I was a 10x engineer for 7 months and then I was a 0x engineer for a year and a half.
I was a 10x engineer for 7 months and then I was a 0x engineer for a year and a half. You burn the candle at both ends. You end up with alcoholism and depression. You’re talking about a very small subset of people. And they might end up in divorce and financial ruin. When people think you’re a 10x engineer, they think you have skills that you don’t. You invariably let people down.
The Mythology Begins
Any endeavor to track down the origin of “10x engineer” will end up at Exploratory Experimental Studies Comparing Online and Offline Programming Performance by Sackman, Erickson and Grant. It was published in 1968. Computers were expensive and slow. Often, programs were written “offline,” without the programmer ever touching the computer. Instead, programs were scheduled and run by an operations team to ensure effective resource utilization. Allowing direct interaction of the programmer with the computer was far too expensive. Still, another approach blossomed:
Time-sharing developed out of the realization that while any single user was inefficient, a large group of users together was not. This was due to the pattern of interaction: Typically an individual user entered bursts of information followed by long pauses; but a group of users working at the same time would mean that the pauses of one user would be filled by the activity of the others.- Wikipedia
At the time of this foundational study, a debate raged. Time-sharing allowed programmers more direct access to the computer, but required “expanded hardware and more extensive software.” Exploratory Experimental Studies sought to explore the productivity benefits of such an approach despite the increased cost.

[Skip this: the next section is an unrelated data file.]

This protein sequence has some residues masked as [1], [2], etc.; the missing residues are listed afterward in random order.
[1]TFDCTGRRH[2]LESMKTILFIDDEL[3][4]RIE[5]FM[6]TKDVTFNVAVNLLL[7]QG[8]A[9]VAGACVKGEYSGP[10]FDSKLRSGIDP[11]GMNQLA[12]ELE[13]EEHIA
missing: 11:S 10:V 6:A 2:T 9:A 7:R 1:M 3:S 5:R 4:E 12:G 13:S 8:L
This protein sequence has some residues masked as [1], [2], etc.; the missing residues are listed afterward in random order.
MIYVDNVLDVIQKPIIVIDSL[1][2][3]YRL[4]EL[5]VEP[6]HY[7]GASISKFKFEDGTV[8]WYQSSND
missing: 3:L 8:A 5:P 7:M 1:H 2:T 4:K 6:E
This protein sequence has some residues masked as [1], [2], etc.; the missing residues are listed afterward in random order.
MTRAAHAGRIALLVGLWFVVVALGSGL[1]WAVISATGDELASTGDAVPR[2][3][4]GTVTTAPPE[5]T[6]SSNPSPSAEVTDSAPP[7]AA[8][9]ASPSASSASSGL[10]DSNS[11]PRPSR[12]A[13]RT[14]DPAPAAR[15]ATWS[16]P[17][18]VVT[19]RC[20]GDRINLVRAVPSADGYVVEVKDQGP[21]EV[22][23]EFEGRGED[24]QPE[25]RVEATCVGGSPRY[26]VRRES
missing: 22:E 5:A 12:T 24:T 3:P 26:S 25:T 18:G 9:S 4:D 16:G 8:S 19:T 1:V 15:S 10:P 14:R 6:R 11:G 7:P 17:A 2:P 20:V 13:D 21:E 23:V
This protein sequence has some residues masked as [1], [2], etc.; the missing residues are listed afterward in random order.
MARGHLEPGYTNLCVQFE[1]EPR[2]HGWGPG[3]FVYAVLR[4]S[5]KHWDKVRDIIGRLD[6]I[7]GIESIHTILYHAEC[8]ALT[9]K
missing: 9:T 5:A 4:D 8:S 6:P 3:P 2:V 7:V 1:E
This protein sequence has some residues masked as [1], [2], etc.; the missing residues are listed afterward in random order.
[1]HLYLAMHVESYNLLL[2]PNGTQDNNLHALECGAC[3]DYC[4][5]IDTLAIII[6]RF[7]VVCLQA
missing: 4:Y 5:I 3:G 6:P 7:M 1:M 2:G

The research was conducted with a mere 21 individuals across two studies. Programmer performance in writing two types of program was measured — one, a program to find a route through a 20x20 cell maze; another, to interpret teletype-inserted, algebraic equations. In addition to testing productivity across “online” (direct access to the computer) vs “offline” conditions, the study found large individual variances in the performance of the tasks — “typically by an order of magnitude.” As the authors state:
… one poor performer can consume as much time or cost as 5, 10 or 20 good ones. Validated techniques to detect and weed out these poor performers could result in vast savings in time, effort and cost.
And so the mythology of the 10x engineer was born.
The Mythology Grows
The research conducted in Exploratory Experimental Studies Comparing Online and Offline Programming Performance was deeply flawed, as the authors themselves acknowledge in the original paper:
Before drawing any conclusions from the results, consider the scope of the two studies. Each dealt with a small number of subjects — performance measures were marked by large error variance and wide-ranging individual differences, which made statistical inference difficult and risky. The subject skill range was considerable, from programmer trainees in one study to highly experienced research and development programmers in the other. The programming languages included one machine language and two subsets of JOVIAL, a higher order language…. The representativeness of [the problems tested] for programming tasks is unknown.
However, this didn’t stop anyone from wildly extrapolating its results, selectively quoting from the paper and carelessly amplifying its tenuous “order of magnitude” message across the tech industry, even years later.
The Mythical Man Month was published in 1975 by Fred Brooks. In many ways, it is a memoir. The memoir of the development OS/360, a batch processing operating system developed by IBM. The book’s theme, as many of you will recognize, is that adding manpower to a late software project makes it later.
These studies revealed large individual differences between high and low performers, often by an order of magnitude.
Sackman, Erickson and Grant
The author expounds:
Programming managers have long recognized wide productivity variations between good programmers and poor ones. But the actual measured magnitudes have astounded all of us. In one of their studies, Sackman, Erikson, and Grant were measuring performances of a group of experienced programmers. Within just this group the ratios between best and worst performances averaged about 10:1 on productivity measurements and an amazing 5:1 on program speed and space measurements! In short the $20,000/year programmer may well be 10 times as productive as the $10,000/year one.